A History of Political Theory


In this edition as in the preceding the changes are chiefly in the last three chapters; the pagination remains the same down to page 740. Again, however, the bibliographies have been revised throughout and a few new publications have been added to the footnotes. Several minor changes have been made in the text of the chapter on Locke to take some account of the work of Mr. Peter Laslett. Perhaps it would have been better to rewrite the chapter in order to make full use of Mr. W. von Leyden's edition of Locke Essays on the Law of Nature, but this would probably have called for other changes beyond the plan of this revision.

Following page 740 the final section of the chapter on Liberalism Modernized has been rewritten in the hope of clarifying its exposition of the assumptions of liberal politics. The chapter on Marx has been pretty completely rewritten, mainly with the purpose of improving the presentation but partly to make the transition to the chapter on Communism clearer. The exposition of the theory of surplus value has been omitted, partly because it seemed inadequate to the controversy over the theory but chiefly because it seemed that the technicalities of the argument have no important place in the political theory of Marxism.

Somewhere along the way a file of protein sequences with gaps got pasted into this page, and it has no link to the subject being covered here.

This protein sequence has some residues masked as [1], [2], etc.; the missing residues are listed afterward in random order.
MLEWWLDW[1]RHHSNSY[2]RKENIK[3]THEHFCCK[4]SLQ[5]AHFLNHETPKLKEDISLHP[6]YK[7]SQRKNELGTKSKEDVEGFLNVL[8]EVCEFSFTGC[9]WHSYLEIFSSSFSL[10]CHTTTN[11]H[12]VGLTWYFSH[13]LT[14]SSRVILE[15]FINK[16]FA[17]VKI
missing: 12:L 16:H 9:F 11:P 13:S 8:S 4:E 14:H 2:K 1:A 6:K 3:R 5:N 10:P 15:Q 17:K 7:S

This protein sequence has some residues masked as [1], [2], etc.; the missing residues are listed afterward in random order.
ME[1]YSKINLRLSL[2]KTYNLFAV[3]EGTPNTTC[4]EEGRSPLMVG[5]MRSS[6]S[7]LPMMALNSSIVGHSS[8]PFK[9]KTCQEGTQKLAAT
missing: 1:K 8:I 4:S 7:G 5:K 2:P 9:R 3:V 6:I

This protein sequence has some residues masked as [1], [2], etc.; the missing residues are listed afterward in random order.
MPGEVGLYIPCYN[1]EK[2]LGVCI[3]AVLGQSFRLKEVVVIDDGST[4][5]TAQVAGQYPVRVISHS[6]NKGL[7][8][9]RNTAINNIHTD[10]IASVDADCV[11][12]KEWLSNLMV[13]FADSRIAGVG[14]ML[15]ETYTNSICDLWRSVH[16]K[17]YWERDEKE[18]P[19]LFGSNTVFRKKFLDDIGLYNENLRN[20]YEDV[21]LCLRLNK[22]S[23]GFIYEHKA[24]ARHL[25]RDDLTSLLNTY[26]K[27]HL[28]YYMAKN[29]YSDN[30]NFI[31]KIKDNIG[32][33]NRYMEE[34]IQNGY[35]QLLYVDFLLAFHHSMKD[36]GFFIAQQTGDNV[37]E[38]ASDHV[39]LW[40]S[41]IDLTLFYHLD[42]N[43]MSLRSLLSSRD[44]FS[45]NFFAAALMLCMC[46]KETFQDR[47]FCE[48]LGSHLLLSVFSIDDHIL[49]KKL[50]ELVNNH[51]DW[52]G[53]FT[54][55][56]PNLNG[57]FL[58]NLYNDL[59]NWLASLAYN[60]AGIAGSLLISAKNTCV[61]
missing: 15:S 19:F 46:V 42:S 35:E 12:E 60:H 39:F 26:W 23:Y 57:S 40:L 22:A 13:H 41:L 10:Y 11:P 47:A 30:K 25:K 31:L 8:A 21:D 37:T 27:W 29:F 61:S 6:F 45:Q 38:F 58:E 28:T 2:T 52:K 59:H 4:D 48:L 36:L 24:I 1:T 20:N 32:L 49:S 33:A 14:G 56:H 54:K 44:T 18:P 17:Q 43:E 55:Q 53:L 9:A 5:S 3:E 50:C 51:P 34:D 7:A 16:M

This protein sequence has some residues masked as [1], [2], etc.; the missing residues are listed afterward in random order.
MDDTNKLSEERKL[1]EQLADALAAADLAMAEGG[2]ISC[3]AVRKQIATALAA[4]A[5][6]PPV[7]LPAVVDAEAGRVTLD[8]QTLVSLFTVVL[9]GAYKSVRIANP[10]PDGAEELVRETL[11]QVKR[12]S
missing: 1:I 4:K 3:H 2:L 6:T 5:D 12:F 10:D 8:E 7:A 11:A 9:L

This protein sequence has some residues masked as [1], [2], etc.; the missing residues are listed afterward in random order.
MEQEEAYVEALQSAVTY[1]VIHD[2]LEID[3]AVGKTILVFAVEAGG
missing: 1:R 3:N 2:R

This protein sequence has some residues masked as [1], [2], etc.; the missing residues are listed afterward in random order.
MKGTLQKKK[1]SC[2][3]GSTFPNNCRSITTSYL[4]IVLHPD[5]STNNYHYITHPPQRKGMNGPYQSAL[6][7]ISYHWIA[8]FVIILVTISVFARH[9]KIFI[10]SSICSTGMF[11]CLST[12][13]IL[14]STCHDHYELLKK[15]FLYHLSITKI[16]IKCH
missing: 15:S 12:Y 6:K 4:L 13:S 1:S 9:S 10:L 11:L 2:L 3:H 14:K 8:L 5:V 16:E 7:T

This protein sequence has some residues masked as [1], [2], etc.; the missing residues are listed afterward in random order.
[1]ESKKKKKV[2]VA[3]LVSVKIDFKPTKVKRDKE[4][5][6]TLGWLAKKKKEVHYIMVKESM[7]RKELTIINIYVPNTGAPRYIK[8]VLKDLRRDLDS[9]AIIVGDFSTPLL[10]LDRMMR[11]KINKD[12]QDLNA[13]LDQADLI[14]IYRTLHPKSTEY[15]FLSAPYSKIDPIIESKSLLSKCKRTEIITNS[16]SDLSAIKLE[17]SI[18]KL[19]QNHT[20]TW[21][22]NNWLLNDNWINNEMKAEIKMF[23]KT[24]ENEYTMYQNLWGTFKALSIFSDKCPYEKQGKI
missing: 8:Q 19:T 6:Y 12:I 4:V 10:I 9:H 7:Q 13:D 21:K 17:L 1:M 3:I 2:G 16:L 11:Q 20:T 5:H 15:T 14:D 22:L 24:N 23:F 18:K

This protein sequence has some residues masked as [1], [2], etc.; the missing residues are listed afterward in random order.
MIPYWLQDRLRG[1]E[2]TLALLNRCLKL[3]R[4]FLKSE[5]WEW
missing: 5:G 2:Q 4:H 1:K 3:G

The chapter on Communism has been completely rewritten and recast. For this there were several reasons. First, the amount of significant publication on the subject in the last ten years has been enormous and it seems possible to give a better account of the history of Leninism than the author could write in 1950. Second, the author was convinced that in the preceding edition he had made too much of the formal inconsistencies between Lenin and Marx. Marxism now seems to him less tightly knit than he then supposed, so that what Lenin got out of Marx was in fact there, even though it was widely different from what Marx had seemed to be to expositors in Western Europe. In short, there were two Marxian traditions, that which culminated in the socialist parties of the West and that which culminated in Communism. The two traditions were not consistent but they were both in Marx. Third, the author now feels that his account of Communism ran too much in terms of generalities, that he represented Lenin's theory of the party, for example, as if it had merely unfolded the implications of its first statement in 1902. He still believes that the principles were there and that these have indeed remained unchanged. The fact remains that every application of the principles was a matter of controversy between men who understood the principles perfectly well. The author now thinks his own belief, that political theories develop as part of politics . . .

Additional information

Publisher: Place of publication:
  • New York
Publication year:
  • 1961
  • 3rd


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